2)Nuclear power can displace gas from heating and power production making it available for transportation as DME (propane), CNG, methanol, and LNG at 20% the cost of petrol. Shell’s Pearl plant produces diesel equivalents for $20 a barrel from natural gas. Eventually electric vehicles and nuclear hydrogen derived synfuels would replace the gas. Payback on this investment is at a 40% rate of return.

    3) Clean energy jobs are created in the very efficient public power sector like TVA building clean nuke power. American private utilities are incredibly inefficient and exist primarily to stuff the Swiss bank accounts of Wall street owners and executives by extorting money from the ratepayer. Public power Hydro Quebec recently won the award as the best run utility in North America.

    4)Nuclear power was invented and developed by the government. Ethanol use is a result of the payoff of our corrupt politicians by Big Agriculture.

    5) Without a government lead World War 2, space program, or FDR New Deal effort, clean nuclear energy from private sector operators will be far too late to save us from global warming or peak oil disasters.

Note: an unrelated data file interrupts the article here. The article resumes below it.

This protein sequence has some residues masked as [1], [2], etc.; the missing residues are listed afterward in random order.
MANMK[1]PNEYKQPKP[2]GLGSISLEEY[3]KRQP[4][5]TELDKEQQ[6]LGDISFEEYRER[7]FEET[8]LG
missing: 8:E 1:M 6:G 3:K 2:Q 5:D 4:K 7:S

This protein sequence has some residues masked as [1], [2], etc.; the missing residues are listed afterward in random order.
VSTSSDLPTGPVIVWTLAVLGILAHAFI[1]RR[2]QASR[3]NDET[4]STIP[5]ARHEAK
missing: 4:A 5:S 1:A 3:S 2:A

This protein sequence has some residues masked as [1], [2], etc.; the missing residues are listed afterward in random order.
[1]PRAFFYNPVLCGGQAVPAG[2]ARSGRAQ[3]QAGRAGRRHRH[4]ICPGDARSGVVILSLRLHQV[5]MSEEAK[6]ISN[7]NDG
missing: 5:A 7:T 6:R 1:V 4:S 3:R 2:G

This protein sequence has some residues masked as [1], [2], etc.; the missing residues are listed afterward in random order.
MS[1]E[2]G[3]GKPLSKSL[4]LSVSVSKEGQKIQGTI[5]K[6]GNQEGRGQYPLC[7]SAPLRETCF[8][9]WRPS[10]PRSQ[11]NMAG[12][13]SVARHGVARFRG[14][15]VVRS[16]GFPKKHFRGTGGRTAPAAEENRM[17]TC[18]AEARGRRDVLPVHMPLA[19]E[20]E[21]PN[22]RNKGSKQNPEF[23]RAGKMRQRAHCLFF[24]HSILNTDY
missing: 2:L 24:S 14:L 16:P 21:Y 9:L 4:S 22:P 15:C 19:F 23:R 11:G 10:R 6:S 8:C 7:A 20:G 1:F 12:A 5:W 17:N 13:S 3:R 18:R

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  9. 9. laurenra7 4:23 am 03/10/2011

    I agree that nuclear power is just about the "cleanest" viable energy we have right now. It is still more expensive than coal if you factor in the cost of building new plants. It’s currently cheaper than coal only because we haven’t built a new nuclear power plant in 37 years and none are planned anytime in the foreseeable future, not even by the TVA. We ought to be building more plants but the regulatory and legal bureaucracy is so burdensome that the cost is prohibitive.